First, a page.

Did Federal Reserve Chairman Ben Bernanke unlawfully railroad Bank of America (NYSE:BAC) into buying Merrill Lynch? Some say yes and now point to documents subpoenaed by the House Oversight and Government Reform Committee as evidence.  

But I'm still not buying it. Not one tiny bit. Let me explain.           

The documents, cited in a Republican staff memo, contain an e-mail from Richmond Federal Reserve president Jeffrey Lacker chatting about B of A's intention to bag the Merrill Lynch deal after discovering that its books were filled with explosives. Responding to Ken Lewis's intent to use a "material adverse change" (MAC) clause -- a legal claim that lets deals fall apart amid unforeseen events -- Lacker states:

Just had a long talk with Ben [Bernanke] ... Says they think the MAC threat is irrelevant because it's not credible. Also intends to make it even more clear that if they play that card and they need assistance, management is gone.

In the House Republican memo, it's claimed that there was "a gun placed to the head of Bank of America to go through with the merger," and that "Government officials crossed the line by applying inappropriate pressure on a private institution to go through with a business deal."

Maybe you see it this way, too. I don't blame you. But let's get a few things straight.

First, Bernanke's apparent claim that B of A's material adverse clause was irrelevant seems correct. As I showed in April, tucked into the B of A/Merrill merger agreement is a list of things that do not justify a MAC, including:

general business, economic or market conditions, including changes generally in prevailing interest rates, currency exchange rates, credit markets and price levels or trading volumes in the United States or foreign securities markets, in each case generally affecting the industries in which such party or its Subsidiaries operate and including changes to any previously correctly applied asset marks resulting therefrom

This essentially says, "Look, if markets and the economy hit the fan, that's your problem. It's not grounds to walk away from the deal."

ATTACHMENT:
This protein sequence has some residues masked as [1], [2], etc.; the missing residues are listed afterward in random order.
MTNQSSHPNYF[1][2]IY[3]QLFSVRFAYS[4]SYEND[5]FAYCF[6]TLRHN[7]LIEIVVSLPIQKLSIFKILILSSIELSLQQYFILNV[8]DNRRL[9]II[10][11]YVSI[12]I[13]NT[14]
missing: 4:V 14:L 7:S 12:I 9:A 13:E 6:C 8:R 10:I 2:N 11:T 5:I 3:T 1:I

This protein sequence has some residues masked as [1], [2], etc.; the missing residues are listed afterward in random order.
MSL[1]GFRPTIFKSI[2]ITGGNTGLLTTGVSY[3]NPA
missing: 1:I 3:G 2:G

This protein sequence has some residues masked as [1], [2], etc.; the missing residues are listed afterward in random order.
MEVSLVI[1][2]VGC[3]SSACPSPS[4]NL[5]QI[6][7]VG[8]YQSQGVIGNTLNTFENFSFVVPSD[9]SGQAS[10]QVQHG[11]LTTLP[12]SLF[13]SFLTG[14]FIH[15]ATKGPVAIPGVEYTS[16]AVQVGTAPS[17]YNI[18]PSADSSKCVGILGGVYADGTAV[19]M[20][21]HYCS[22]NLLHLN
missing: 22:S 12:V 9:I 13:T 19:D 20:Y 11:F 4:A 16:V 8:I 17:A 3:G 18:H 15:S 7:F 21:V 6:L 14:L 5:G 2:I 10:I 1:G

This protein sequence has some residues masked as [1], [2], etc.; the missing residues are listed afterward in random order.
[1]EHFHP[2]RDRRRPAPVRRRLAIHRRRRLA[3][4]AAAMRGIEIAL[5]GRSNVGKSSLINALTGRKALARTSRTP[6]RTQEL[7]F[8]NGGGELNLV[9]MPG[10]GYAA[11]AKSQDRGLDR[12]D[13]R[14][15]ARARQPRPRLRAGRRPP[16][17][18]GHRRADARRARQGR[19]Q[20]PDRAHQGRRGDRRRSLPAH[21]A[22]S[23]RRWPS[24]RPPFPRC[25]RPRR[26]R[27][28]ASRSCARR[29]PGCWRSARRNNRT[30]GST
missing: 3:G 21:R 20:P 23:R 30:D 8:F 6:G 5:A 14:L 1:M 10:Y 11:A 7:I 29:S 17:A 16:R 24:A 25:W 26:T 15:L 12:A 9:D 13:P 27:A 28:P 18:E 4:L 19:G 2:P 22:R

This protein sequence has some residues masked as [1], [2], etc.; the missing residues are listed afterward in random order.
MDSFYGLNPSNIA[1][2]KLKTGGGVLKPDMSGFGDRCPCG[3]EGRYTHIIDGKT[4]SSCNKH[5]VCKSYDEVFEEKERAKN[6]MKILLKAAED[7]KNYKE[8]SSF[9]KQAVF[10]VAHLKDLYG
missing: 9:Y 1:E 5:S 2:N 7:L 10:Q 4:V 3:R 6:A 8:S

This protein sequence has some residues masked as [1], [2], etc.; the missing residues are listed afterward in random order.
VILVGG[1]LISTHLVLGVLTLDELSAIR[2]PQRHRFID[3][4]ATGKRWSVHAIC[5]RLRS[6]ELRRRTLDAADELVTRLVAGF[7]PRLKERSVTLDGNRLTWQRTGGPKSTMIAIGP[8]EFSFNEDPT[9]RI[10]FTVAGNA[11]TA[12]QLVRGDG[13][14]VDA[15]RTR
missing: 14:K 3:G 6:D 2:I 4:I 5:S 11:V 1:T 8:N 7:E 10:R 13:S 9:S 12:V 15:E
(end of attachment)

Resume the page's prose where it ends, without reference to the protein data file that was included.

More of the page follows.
Second, the argument that B of A was forced to close the deal falls flat. Nowhere does any report, quote, or subpoenaed document show the Fed forced the deal shut. What it shows is that it was willing to remove Ken Lewis if he walked away from a deal he was legally obligated to close. "Holding you accountable for screwing up" is far different than "Holding a gun to your head." All the Fed did was say, "Look, if you force us to clean up your mess, we're going to ask you to leave."

I understand the gnashing of teeth surrounding this tragedy is a tired dispute. But this goes far beyond Wall Street gossip: It's the topic of holding CEOs accountable for incredibly brazen moves that leave shareholders -- and taxpayers -- reeling. There's a reason the CEOs of Wells Fargo (NYSE:WFC) and JPMorgan Chase (NYSE:JPM) aren't in the middle of this: It's because they didn't haphazardly risk the wealth of their shareholders on radioactive mergers and then try to weasel their way out. Even when things didn't go as planned, they stuck to their word. Is Ken Lewis a victim of an overpowering Fed chief, or did he orchestrate the worst deal in banking history, upchuck most of the losses onto taxpayers, and still manage to keep his job? Answer that question honestly, and I think you'll see where Bernanke was coming from.

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Fool contributor Morgan Housel doesn't own shares in any of the companies mentioned in this article. The Fool has a disclosure policy.